What Small Businesses Can Learn From Girl Scout Cookies

Whether you are at home or working in an office, Girl Scout Cookies are always an exciting treat. They are not sold throughout the year, and help fund larger projects put forth the Girl Scouts of America. This is simple, and tasty, fund raising exercise that goes on each year, and it feels good to spend less than $4.00 for a good cause, which also gives us an excuse to indulge our craving for sweets, right? If you zoom out and look at the bigger picture, by selling those delightful cookies, the GSA raises over $700 million, annually. That is not a small amount of revenue, in the least. To put that amount in perspective, $700 million is the net worth of movie director James Cameron, or the cost of high-end business deals by companies like Cisco and Facebook. So what makes Girl Scout Cookies such a success, and what can small businesses learn from how the Girl Scouts of America run their operation?

gs-3The Girl Scouts Embraced Social Networking Well Before Computers

Small businesses have a halfhearted relationship with social media outlets like Twitter, Facebook, Pinterest, and the like. However, the success of Girl Scout Cookies can be traced back to the 1920s, when they were engaging people through the media outlets available at the time. Many small businesses see social media outlets as a place to blast their target audiences with advertisements, without adding anything of value for those on the receiving end. The Girl Scouts of America actually published a cookie recipe in American Girl – a national publication – that immediately caught the attention of readers everywhere. Successful small businesses know that plain advertisements only go so far. To draw in potential customers, something of value must be given in return.

Small Businesses Should Know When To Outsource

For many years Girl Scout Cookies were made by, well, Girl Scouts. However, in order to meet demand, as well as maintaining product consistency, the GSA began outsourcing to larger bakeries, such as Keebler. In the 1990s, the number of national bakeries was consolidated even more, and the GSA has been using a division of Interbake Foods and Little Brownie Bakers – a specialized division of long-time partner Keebler. As small businesses grow, and demand for products increases, it is important to see which functions can be outsourced to reduce costs while still delivering the high quality deliverable that customers demand.

Small Businesses Should Be Open To Partnerships 

Many people fondly remember the door-to-door approach of the GSA selling Girl Scout Cookies. Yet even going back to the 1930s and 40s that was not the only approach. The Girl Scouts of America would partner with local bakeries, grocery stores, and other places to get additional sales. In turn, those local businesses received good will from their communities for supporting the Girl Scouts. Small businesses are starting to realize the importance of synergistic partnerships. Property management companies will sometimes create partnerships with Internet providers, like a local Time Warner branch, or even mobile carriers, such as Sprint, in order to offer discounts and bundles to tenants, while the Internet and cellular providers receive increased sales. Local businesses will sometimes partner with charities, like Doctors Without Borders, or even the GSA to boost awareness for causes and encourage purchases by donating part of the proceeds to a charity. The right partnerships can do a lot for the sales and image of a small business.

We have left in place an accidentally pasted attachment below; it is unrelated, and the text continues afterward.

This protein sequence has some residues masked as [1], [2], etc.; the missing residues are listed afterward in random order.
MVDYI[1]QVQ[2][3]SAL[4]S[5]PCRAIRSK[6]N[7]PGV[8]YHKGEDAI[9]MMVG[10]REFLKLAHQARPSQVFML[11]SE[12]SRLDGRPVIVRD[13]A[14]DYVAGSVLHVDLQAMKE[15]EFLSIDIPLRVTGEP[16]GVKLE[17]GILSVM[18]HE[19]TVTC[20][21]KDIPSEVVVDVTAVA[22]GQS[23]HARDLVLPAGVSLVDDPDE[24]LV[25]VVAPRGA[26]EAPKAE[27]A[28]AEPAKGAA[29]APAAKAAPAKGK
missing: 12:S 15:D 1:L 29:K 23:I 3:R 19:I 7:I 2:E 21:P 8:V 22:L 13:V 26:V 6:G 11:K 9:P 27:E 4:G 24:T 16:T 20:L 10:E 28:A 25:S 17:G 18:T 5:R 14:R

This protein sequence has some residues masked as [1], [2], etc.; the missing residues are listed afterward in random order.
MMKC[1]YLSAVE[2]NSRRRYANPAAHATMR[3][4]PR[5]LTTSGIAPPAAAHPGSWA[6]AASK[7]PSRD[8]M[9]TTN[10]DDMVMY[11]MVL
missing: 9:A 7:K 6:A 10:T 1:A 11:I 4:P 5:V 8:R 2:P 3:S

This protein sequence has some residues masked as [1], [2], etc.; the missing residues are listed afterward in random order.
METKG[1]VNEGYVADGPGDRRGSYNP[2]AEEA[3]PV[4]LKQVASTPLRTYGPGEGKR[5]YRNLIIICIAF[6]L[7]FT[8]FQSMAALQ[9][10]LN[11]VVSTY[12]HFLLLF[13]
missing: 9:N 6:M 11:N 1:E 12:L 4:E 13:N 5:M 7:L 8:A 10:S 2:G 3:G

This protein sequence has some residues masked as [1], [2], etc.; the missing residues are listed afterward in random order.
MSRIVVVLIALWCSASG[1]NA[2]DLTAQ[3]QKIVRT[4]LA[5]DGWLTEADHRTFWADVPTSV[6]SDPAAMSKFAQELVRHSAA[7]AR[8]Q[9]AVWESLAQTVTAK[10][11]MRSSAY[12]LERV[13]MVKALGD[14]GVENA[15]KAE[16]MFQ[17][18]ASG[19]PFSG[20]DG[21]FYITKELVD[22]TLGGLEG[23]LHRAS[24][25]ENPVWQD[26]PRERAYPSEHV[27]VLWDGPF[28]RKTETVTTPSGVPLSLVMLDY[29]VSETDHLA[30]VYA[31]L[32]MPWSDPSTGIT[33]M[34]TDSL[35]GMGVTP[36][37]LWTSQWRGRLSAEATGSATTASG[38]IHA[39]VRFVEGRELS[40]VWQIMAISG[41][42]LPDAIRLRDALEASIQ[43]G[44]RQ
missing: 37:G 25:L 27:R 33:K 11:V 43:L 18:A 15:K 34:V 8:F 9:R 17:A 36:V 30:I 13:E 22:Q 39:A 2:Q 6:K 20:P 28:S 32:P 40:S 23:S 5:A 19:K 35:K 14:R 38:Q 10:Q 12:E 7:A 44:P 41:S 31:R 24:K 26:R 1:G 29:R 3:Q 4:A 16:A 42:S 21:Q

Small Businesses Should Give Employees Incentives And Rewards 

In addition to having a great product, there is another reason why Girl Scout Cookies sell so well: incentives. Much like a business operation, the GSA rewards the Girl Scouts who sell the most boxes of cookies, as well as the troop that sells the most in the United States. This concept is not unfamiliar territory in many businesses. Salespeople frequently receive bonuses and rewards for making high sales figures in a given period. Small businesses are also catching on by rewarding their salespeople, as well as the production and administrative workers. Recognizing outstanding performances gives people at all levels the incentive to work more efficiently to propel the success of a small business. What sets this notion apart from larger organizations is that small businesses can make the rewards more personalized, and that connection means more to employees.

The Girl Scouts Can Teach Businesses About Product Diversification

Though the sale of Girl Scout Cookies started in 1917, it was not until the 1950s that the GSA introduced new flavors, such as peanut butter and chocolate mint. Everyone’s beloved Samoa cookies were not introduced until the 1970s. These were big risks for the Girl Scouts, because if they did not sell, the cost of production would have been a huge financial loss. However, the gamble paid off, and the result was an increase in sales. Much like any small business, the Girl Scouts paid attention to their market, and when certain flavors did not sell so well, production was reduced in the following year. Similarly, small businesses should do market research before rolling out new products to see if their target consumer audience will be receptive, in order to avoid huge financial losses due to the cost of production and lack of sales.

Small Businesses Can Produce Locally And Have A Global Reach

There is a lot to be said when you see Girl Scouts going door-to-door to sell cookies, or selling them from a table at your local market. However, the $700 million sales figure does not entirely come from pounding the pavement. The GSA has embraced the digital age, reaching a far larger audience than many small businesses. Having international sales is not impossible for small businesses. To use a similar example, Duff Goldman’s Charm City Cakes, based out of Maryland, has been making international sales for their custom designed cakes. If small businesses produce great products and services for local buyers, the odds are pretty good that international consumers will want them as well. Offering international sales online has low overhead, and small businesses can experience tremendous growth by expanding their reach beyond their specific locale. The Girl Scouts have even have a mobile app available through Google Play and the iOS App Store to help people locate Girl Scout Cookies in their area.